A QUESTION Nigerians often raise in discussions about SA and its West African counterpart is why there are not more Nigerian companies investing here, writes DIANNA GAMES.
Where are the Nigerian banks, the food franchises, the supermarkets and IT companies? they ask. The diplomats are particularly exercised by the trade and investment imbalance. This, they say, reflects badly on the bilateral relationship.
It is true that there are few Nigerian investments here more than 20 years after SA opened its doors to the rest of the continent. Dangote Cement has acquired a cement operation, and oil and gas company Oando has a few, largely inactive, shares listed on the JSE. But there is little else if you don’t count the many small businesses owned by Nigerians resident in this country.
Compare this with the fact that the majority of SA’s top listed companies have a presence in Nigeria. Read more ...
THE words "brave new world" have an optimistic, inspirational ring to them. But of course they are best known as the title of Aldous Huxley’s 1930s novel, which foretold a dystopian future. The phrase was first used by William Shakespeare in The Tempest, where it also carried heavy irony, writes DIANNA GAMES.
So, Zimbabwean President Robert Mugabe’s description of the United Nations (UN) sustainable development goals (SDGs) as a path to a "brave new world" had literary-minded listeners sensing that this wasn’t the most auspicious send-off for a praiseworthy initiative.
For Zimbabwe, under Mr Mugabe’s rule, has been a model of how not to run a progressive country and of how to frustrate attempts to lift people out of poverty, ignorance and poor health — in short, the opposite of the SDGs’ aims.
Yet, strip out the irony and a brave new world is precisely what the world needs right now. Read more ...
- Published in Business Day SA, 28 September 2015. Picture: REUTERS/ANDREW KELLY.
SEA LEVELS are rising along the entire West African coast. UN-Habitat suggests that more than 25% of people living within 100km of this heavily populated coastline are at risk from rising seas, writes DIANNA GAMES, CEO of Africa@Work.
Bar Beach in Lagos was once a meeting place for the people of this sprawling megacity.
Informal bars stretched along the narrow belt of sand, church groups came to pray, children played in the water and touts, prostitutes and others plied their trade.
But as the relentless encroachment of the Atlantic Ocean took its toll, and all manner of methods to stop the flooding of the beach and the built-up area beyond it were put in place, they started moving off.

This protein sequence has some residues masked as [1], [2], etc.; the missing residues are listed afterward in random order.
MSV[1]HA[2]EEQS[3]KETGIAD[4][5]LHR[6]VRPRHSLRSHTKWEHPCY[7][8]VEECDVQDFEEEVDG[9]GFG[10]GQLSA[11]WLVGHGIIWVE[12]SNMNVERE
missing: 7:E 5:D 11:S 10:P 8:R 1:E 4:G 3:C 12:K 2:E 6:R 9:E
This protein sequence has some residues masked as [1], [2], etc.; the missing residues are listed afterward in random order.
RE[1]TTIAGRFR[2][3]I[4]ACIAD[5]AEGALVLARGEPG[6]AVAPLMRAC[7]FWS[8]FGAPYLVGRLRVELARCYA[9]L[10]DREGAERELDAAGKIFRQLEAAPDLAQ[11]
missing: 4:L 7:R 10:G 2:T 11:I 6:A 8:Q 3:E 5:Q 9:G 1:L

The beach adjoins Victoria Island, the city’s prime commercial district, where most major Nigerian and international corporations in the country have their headquarters.
Much of the island used to be a swamp that was reclaimed to enable the advance of the middle class to new areas untainted by the urban sprawl that characterises much of the older parts of the city.
The buildings along the seafront at Bar Beach are now deserted and the road in front of them bears the scars of regular flooding. Read more ...
- Published in Business Day SA, 14 September 2015.
COMMERCIAL property development seems to be surging ahead in many African markets, defying the commodity price slump and currency crises, writes DIANNA GAMES.
Speakers at last week’s Africa Property Investment Summit in Johannesburg suggested that concerns about lower commodity prices, China’s slowdown and the currency turbulence in many of the continent’s key economies have not seriously dented long-term plans for large development projects in countries such as Mauritius, Mozambique, Zambia, Nigeria and others.
The property market provides a barometer for the economic fortunes of a country. The growth of shopping malls and mixed-use developments, as well as associated infrastructure such as warehousing in Africa over the past few years, shows the confidence funders, developers and tenants have in the future of many economies. Read more ...
AUGUST in Italy is the height of the tourist season. Visiting the country last week, I was struck by the sheer volume of people thronging the historical attractions, spending money on food, drink, services, hotels, clothes and trinkets, writes DIANNA GAMES.
Airports and stations were at bursting point as visitors bustled from one popular tourist destination to another. These are volumes SA has probably come close to just once — during the 2010 Fifa World Cup — and yet Italy gets them every year, as do many other cities and attractions across the world that maximise their advantages.
Tourism is an obvious growth driver and is "prioritised" by Africa’s policy makers, yet many countries on the continent barely have any tourists, despite having extraordinary natural and historic attractions. SA is probably the leading tourist destination in Africa, followed by the Indian Ocean islands, Namibia, Kenya and a few others.
A few countries with limited infrastructure but great beaches, for example, register visitor statistics thanks to "accidental" tourists such as aid workers, nongovernmental agency staff, conference delegates and foreign workers on company contracts. But planeloads and trainloads of international holiday-makers on the scale that you see in Venice and Florence are rare.
Nigeria is Africa's most populous country with 150-million plus people. With an economy growing at an annual 7%, the country is one of the continent's hottest investment destinations. This week we unpack some of the investment challenges and opportunities that this West African powerhouse faces. Joining ABN's Godfrey Mutizwa in-studio to give their views on Nigeria as a business & investment destination is: Dianna Games, CEO of Africa at Work; Joel Chimhanda, Principal at JC Capital; Suresh Chaytoo, Sector Director of Banks and DFIs for Africa and Latin America at RMB.